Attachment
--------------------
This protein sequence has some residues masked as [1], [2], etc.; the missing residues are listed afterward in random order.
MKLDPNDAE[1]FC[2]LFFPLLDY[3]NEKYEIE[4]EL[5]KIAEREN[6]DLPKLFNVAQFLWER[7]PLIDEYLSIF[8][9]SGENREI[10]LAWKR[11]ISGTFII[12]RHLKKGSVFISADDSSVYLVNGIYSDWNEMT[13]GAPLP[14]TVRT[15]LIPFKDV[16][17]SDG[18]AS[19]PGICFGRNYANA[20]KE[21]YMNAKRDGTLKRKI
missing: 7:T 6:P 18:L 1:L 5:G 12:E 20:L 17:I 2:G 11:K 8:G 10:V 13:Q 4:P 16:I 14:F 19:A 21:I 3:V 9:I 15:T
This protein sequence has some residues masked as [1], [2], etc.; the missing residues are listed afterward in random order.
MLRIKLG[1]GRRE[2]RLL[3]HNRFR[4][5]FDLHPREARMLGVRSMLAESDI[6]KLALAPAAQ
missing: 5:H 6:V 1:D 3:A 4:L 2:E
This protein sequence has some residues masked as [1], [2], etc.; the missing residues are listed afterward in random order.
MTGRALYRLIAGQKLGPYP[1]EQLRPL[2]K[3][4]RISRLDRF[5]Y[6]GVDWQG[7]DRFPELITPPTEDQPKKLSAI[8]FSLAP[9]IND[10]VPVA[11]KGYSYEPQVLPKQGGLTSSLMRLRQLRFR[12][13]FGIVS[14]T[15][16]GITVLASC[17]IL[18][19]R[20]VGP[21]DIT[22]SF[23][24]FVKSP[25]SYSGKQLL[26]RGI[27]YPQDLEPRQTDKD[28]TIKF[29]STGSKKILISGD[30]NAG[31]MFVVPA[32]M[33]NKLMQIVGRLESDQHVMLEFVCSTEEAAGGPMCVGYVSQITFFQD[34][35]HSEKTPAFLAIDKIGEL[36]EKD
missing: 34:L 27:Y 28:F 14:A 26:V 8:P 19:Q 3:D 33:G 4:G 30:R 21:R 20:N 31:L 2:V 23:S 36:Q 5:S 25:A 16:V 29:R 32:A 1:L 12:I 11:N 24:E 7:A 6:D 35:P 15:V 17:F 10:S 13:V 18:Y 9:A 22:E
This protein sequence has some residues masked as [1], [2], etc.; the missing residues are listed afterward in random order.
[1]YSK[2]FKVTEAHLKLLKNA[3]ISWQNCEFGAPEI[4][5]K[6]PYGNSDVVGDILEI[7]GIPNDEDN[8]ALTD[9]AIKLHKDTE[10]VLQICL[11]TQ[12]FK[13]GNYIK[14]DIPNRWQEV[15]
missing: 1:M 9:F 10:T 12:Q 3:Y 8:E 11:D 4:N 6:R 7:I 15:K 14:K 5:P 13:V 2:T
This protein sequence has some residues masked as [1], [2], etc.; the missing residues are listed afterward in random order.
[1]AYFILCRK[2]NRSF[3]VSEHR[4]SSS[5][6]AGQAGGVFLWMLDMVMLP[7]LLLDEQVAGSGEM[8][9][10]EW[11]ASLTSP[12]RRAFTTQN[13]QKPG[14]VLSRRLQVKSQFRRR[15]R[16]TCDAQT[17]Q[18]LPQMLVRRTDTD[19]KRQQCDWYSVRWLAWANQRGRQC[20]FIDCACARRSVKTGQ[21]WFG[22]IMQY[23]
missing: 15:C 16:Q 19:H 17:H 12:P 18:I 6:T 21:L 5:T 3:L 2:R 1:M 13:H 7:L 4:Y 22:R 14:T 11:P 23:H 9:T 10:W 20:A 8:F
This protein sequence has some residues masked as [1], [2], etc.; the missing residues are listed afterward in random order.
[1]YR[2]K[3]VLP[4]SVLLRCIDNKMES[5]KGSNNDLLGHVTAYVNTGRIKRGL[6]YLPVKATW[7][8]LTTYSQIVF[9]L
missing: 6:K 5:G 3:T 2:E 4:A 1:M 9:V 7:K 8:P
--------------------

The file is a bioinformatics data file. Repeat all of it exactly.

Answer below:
This protein sequence has some residues masked as [1], [2], etc.; the missing residues are listed afterward in random order.
MKLDPNDAE[1]FC[2]LFFPLLDY[3]NEKYEIE[4]EL[5]KIAEREN[6]DLPKLFNVAQFLWER[7]PLIDEYLSIF[8][9]SGENREI[10]LAWKR[11]ISGTFII[12]RHLKKGSVFISADDSSVYLVNGIYSDWNEMT[13]GAPLP[14]TVRT[15]LIPFKDV[16][17]SDG[18]AS[19]PGICFGRNYANA[20]KE[21]YMNAKRDGTLKRKI
missing: 7:T 6:P 18:L 1:L 5:G 12:E 20:L 17:I 2:G 11:K 8:G 10:V 13:Q 4:P 16:I 14:F 19:A 21:I 3:V 9:I 15:T
This protein sequence has some residues masked as [1], [2], etc.; the missing residues are listed afterward in random order.
MLRIKLG[1]GRRE[2]RLL[3]HNRFR[4][5]FDLHPREARMLGVRSMLAESDI[6]KLALAPAAQ
missing: 5:H 6:V 1:D 3:A 4:L 2:E
This protein sequence has some residues masked as [1], [2], etc.; the missing residues are listed afterward in random order.
MTGRALYRLIAGQKLGPYP[1]EQLRPL[2]K[3][4]RISRLDRF[5]Y[6]GVDWQG[7]DRFPELITPPTEDQPKKLSAI[8]FSLAP[9]IND[10]VPVA[11]KGYSYEPQVLPKQGGLTSSLMRLRQLRFR[12][13]FGIVS[14]T[15][16]GITVLASC[17]IL[18][19]R[20]VGP[21]DIT[22]SF[23][24]FVKSP[25]SYSGKQLL[26]RGI[27]YPQDLEPRQTDKD[28]TIKF[29]STGSKKILISGD[30]NAG[31]MFVVPA[32]M[33]NKLMQIVGRLESDQHVMLEFVCSTEEAAGGPMCVGYVSQITFFQD[34][35]HSEKTPAFLAIDKIGEL[36]EKD
missing: 34:L 27:Y 28:F 14:A 26:V 8:P 19:Q 3:D 33:G 4:G 30:R 21:R 20:N 31:L 2:V 23:S 36:Q 5:S 25:A 16:V 29:R 32:A 1:L 12:I 11:N 24:E 7:A 6:D 35:P 15:V 17:F 10:S 13:V 18:Y 9:A 22:E
This protein sequence has some residues masked as [1], [2], etc.; the missing residues are listed afterward in random order.
[1]YSK[2]FKVTEAHLKLLKNA[3]ISWQNCEFGAPEI[4][5]K[6]PYGNSDVVGDILEI[7]GIPNDEDN[8]ALTD[9]AIKLHKDTE[10]VLQICL[11]TQ[12]FK[13]GNYIK[14]DIPNRWQEV[15]
missing: 1:M 9:F 10:T 12:Q 3:Y 8:E 11:D 4:N 6:R 7:I 15:K 14:K 5:P 13:V 2:T
This protein sequence has some residues masked as [1], [2], etc.; the missing residues are listed afterward in random order.
[1]AYFILCRK[2]NRSF[3]VSEHR[4]SSS[5][6]AGQAGGVFLWMLDMVMLP[7]LLLDEQVAGSGEM[8][9][10]EW[11]ASLTSP[12]RRAFTTQN[13]QKPG[14]VLSRRLQVKSQFRRR[15]R[16]TCDAQT[17]Q[18]LPQMLVRRTDTD[19]KRQQCDWYSVRWLAWANQRGRQC[20]FIDCACARRSVKTGQ[21]WFG[22]IMQY[23]
missing: 15:C 16:Q 19:H 17:H 12:P 18:I 6:T 21:L 5:T 3:L 2:R 1:M 13:H 7:L 4:Y 22:R 14:T 11:P 23:H 9:T 10:W 20:A 8:F
This protein sequence has some residues masked as [1], [2], etc.; the missing residues are listed afterward in random order.
[1]YR[2]K[3]VLP[4]SVLLRCIDNKMES[5]KGSNNDLLGHVTAYVNTGRIKRGL[6]YLPVKATW[7][8]LTTYSQIVF[9]L
missing: 6:K 5:G 3:T 2:E 4:A 1:M 9:V 7:K 8:P